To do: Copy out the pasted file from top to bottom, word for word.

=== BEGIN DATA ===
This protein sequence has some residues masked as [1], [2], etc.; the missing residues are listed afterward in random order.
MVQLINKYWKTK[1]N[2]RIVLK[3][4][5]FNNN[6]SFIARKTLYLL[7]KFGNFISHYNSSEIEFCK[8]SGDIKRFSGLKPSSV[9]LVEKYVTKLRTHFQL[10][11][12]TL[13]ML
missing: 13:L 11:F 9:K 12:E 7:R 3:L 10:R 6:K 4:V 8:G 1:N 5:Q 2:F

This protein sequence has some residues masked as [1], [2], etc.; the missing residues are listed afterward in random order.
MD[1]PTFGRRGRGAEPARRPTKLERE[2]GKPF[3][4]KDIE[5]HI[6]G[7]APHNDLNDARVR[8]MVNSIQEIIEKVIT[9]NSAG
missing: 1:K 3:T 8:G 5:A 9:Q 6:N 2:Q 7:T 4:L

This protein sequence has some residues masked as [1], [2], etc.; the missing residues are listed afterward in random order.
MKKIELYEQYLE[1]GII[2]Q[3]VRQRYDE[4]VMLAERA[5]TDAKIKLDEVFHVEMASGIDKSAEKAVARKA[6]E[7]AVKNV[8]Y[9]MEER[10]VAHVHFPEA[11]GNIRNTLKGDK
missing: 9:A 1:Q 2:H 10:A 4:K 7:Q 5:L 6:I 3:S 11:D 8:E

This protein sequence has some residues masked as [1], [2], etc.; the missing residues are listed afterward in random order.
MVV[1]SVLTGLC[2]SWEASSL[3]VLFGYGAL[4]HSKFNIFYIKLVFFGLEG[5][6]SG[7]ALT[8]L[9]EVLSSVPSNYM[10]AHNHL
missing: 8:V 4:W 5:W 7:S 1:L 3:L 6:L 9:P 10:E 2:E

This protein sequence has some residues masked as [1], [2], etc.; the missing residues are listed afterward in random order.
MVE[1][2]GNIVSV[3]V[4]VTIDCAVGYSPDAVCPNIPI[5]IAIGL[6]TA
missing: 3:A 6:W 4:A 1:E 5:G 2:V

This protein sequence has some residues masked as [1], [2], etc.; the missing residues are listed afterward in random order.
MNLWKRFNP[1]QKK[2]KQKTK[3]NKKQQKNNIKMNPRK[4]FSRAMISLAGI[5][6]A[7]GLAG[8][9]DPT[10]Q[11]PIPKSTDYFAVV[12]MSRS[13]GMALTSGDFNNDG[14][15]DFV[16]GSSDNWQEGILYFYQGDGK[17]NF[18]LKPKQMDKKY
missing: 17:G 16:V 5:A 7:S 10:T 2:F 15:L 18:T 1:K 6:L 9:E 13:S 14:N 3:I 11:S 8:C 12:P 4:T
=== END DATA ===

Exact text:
This protein sequence has some residues masked as [1], [2], etc.; the missing residues are listed afterward in random order.
MVQLINKYWKTK[1]N[2]RIVLK[3][4][5]FNNN[6]SFIARKTLYLL[7]KFGNFISHYNSSEIEFCK[8]SGDIKRFSGLKPSSV[9]LVEKYVTKLRTHFQL[10][11][12]TL[13]ML
missing: 13:L 11:F 9:K 12:E 7:R 3:L 10:R 6:K 4:V 8:G 1:N 5:Q 2:F

This protein sequence has some residues masked as [1], [2], etc.; the missing residues are listed afterward in random order.
MD[1]PTFGRRGRGAEPARRPTKLERE[2]GKPF[3][4]KDIE[5]HI[6]G[7]APHNDLNDARVR[8]MVNSIQEIIEKVIT[9]NSAG
missing: 1:K 3:T 8:G 5:A 9:Q 6:N 2:Q 7:T 4:L

This protein sequence has some residues masked as [1], [2], etc.; the missing residues are listed afterward in random order.
MKKIELYEQYLE[1]GII[2]Q[3]VRQRYDE[4]VMLAERA[5]TDAKIKLDEVFHVEMASGIDKSAEKAVARKA[6]E[7]AVKNV[8]Y[9]MEER[10]VAHVHFPEA[11]GNIRNTLKGDK
missing: 9:A 1:Q 2:H 10:A 4:K 7:Q 5:L 6:I 3:S 11:D 8:E

This protein sequence has some residues masked as [1], [2], etc.; the missing residues are listed afterward in random order.
MVV[1]SVLTGLC[2]SWEASSL[3]VLFGYGAL[4]HSKFNIFYIKLVFFGLEG[5][6]SG[7]ALT[8]L[9]EVLSSVPSNYM[10]AHNHL
missing: 8:V 4:W 5:W 7:S 1:L 3:L 6:L 9:P 10:E 2:E

This protein sequence has some residues masked as [1], [2], etc.; the missing residues are listed afterward in random order.
MVE[1][2]GNIVSV[3]V[4]VTIDCAVGYSPDAVCPNIPI[5]IAIGL[6]TA
missing: 3:A 6:W 4:A 1:E 5:G 2:V

This protein sequence has some residues masked as [1], [2], etc.; the missing residues are listed afterward in random order.
MNLWKRFNP[1]QKK[2]KQKTK[3]NKKQQKNNIKMNPRK[4]FSRAMISLAGI[5][6]A[7]GLAG[8][9]DPT[10]Q[11]PIPKSTDYFAVV[12]MSRS[13]GMALTSGDFNNDG[14][15]DFV[16]GSSDNWQEGILYFYQGDGK[17]NF[18]LKPKQMDKKY
missing: 17:G 16:V 5:A 7:S 10:T 2:F 15:L 18:T 1:K 6:L 9:E 13:S 14:N 3:I 11:S 8:C 12:P 4:T